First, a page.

I asked Jennifer how she thinks the recession has impacted her and her future.
They're talking of consolidating our office into the bigger ZZ Office of State and they're only keeping 10% of the workforce. So there's been rumors about that. I don't see a lot of promotions within my agency. Things have been really stale since I've been there. I've been very lucky that I got promoted. I don't see anyone hiring. And I don't know if that's ever going to change because it's—I don't really think the economy is going to get much better.
I hope my pension's around when I retire. She laughs.
A big part of why I want[ed] to work in government is for the benefits and for the retirement and right now there's a lot going on in New York about being able to fund the pension and they're trying to change it for people that are coming into the State now.
I feel like I'm one of the lucky few. I feel very fortunate. I don't think the economy really affected me. My friends—they're all super bright, great people. They all went to college and it's just, I'm the only one with my master's, it seems like a lot of my friends are waitresses or they work in retail.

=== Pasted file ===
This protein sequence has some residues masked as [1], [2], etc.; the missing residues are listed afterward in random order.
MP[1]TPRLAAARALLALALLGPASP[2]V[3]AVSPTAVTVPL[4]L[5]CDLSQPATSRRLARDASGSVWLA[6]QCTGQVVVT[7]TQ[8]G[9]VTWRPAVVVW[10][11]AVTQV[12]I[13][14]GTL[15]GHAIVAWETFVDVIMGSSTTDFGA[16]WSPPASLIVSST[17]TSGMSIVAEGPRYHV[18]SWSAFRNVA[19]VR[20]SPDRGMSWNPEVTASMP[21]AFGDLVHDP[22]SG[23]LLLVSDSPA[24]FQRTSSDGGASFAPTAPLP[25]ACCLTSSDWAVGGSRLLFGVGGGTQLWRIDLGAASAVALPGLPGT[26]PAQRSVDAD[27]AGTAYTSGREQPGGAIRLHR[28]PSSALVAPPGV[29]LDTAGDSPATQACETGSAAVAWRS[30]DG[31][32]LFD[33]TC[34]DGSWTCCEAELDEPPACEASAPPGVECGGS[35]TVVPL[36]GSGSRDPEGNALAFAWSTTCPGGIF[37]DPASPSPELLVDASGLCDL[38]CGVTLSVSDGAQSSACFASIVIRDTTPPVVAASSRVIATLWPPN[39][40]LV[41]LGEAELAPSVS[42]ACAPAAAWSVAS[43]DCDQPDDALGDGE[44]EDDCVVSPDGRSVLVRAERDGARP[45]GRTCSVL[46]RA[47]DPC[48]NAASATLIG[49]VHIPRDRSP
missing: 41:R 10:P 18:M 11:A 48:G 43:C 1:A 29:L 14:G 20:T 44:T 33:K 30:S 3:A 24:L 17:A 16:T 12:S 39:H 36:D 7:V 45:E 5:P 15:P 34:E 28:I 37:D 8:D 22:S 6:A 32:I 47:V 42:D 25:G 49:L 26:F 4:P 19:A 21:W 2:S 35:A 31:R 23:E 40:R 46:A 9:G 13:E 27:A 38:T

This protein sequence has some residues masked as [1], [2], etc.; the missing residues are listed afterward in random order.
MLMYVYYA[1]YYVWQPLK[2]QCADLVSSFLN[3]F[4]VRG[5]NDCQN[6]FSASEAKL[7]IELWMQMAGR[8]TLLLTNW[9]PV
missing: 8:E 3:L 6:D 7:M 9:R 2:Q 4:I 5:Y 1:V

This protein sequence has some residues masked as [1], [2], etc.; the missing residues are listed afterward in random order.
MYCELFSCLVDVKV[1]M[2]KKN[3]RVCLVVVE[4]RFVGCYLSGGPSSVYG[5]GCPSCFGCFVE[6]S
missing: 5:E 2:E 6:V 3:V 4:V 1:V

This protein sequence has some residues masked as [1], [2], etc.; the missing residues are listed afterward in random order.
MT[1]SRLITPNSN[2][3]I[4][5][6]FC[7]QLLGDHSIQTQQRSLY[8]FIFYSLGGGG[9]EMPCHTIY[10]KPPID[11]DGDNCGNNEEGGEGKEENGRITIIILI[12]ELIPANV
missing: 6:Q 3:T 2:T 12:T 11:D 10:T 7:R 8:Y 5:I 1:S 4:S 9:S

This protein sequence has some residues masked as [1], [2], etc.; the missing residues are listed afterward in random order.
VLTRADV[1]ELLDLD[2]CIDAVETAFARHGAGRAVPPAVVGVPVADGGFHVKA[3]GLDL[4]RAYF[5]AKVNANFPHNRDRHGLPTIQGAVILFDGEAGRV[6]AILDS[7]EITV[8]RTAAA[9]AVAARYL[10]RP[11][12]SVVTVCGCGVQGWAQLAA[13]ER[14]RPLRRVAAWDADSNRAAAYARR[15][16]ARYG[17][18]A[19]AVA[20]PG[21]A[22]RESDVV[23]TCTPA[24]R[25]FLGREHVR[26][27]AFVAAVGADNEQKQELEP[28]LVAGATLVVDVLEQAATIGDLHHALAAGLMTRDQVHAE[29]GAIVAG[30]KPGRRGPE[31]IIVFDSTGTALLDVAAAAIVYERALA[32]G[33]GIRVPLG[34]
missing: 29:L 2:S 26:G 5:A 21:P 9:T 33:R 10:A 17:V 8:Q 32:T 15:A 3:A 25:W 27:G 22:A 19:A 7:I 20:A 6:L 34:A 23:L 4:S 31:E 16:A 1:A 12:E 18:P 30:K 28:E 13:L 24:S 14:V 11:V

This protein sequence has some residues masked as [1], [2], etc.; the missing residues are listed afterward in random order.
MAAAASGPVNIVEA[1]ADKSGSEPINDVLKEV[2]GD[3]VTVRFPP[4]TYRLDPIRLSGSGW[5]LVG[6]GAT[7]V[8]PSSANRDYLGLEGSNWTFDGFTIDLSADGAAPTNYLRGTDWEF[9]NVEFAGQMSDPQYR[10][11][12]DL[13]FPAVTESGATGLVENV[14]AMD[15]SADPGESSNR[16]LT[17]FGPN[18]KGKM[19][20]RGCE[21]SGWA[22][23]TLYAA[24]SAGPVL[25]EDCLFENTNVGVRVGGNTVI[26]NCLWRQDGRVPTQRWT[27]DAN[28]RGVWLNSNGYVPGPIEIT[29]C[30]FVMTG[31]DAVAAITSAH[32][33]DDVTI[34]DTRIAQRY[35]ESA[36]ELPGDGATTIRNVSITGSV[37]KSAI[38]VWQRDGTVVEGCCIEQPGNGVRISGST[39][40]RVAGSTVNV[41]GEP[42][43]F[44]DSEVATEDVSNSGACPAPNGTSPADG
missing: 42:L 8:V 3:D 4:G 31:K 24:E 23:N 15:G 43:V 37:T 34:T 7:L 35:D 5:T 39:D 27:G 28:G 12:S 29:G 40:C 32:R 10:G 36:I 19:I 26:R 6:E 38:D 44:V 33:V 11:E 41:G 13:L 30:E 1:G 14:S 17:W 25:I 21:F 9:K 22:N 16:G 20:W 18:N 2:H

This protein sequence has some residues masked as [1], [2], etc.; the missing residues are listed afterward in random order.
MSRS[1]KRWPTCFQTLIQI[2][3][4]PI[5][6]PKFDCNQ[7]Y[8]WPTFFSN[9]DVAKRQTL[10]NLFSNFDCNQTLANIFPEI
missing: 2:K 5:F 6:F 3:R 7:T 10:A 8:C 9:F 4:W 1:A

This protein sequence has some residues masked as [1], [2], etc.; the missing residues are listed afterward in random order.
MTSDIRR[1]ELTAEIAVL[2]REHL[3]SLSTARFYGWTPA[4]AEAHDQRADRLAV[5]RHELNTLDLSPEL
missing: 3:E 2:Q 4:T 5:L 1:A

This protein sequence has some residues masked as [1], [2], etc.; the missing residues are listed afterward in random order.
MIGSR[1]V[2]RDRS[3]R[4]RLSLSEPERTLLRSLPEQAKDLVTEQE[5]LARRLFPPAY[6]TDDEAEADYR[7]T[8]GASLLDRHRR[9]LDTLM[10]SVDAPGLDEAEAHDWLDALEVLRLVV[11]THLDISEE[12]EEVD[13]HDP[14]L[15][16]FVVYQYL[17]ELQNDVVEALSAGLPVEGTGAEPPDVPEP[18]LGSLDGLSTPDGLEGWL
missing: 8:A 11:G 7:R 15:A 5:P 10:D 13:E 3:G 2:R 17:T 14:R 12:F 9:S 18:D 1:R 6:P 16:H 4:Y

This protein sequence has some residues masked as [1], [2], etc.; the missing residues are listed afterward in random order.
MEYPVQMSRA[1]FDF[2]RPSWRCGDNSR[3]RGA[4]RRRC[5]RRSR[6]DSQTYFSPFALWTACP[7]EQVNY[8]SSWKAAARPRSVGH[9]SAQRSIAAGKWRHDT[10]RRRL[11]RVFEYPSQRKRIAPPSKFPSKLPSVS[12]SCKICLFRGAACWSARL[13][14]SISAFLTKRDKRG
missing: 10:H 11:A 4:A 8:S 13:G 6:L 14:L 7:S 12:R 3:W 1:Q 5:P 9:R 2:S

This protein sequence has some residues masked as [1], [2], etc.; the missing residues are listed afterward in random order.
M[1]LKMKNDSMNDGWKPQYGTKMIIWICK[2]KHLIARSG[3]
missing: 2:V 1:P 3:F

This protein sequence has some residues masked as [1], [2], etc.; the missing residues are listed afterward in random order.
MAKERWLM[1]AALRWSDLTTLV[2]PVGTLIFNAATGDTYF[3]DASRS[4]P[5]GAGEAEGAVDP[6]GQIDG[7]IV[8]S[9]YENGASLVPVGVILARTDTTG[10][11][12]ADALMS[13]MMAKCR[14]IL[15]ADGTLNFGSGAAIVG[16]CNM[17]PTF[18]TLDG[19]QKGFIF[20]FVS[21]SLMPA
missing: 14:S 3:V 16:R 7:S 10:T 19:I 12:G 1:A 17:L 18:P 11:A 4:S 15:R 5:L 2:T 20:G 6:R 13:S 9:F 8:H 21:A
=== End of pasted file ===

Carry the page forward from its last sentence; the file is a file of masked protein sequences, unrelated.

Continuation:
I think it has a lot to do with luck. Because I had people that really helped me out and if I didn't I don't know where I'd be. I do know that I worked really hard, I'm a good worker, I'm easy to get along with, but at the same time, I know that there are lots of people like me. I went to school with a lot of smart people and I just feel like I—It's not that I didn't work for it but if I didn't have the people backing me that did, if I didn't have my internship and my boss there helping me out, her and her husband, I don't know where I'd be. So that was lucky, just, you know, working for them, meeting them.
*Department name withheld to protect Jennifer’s anonymity.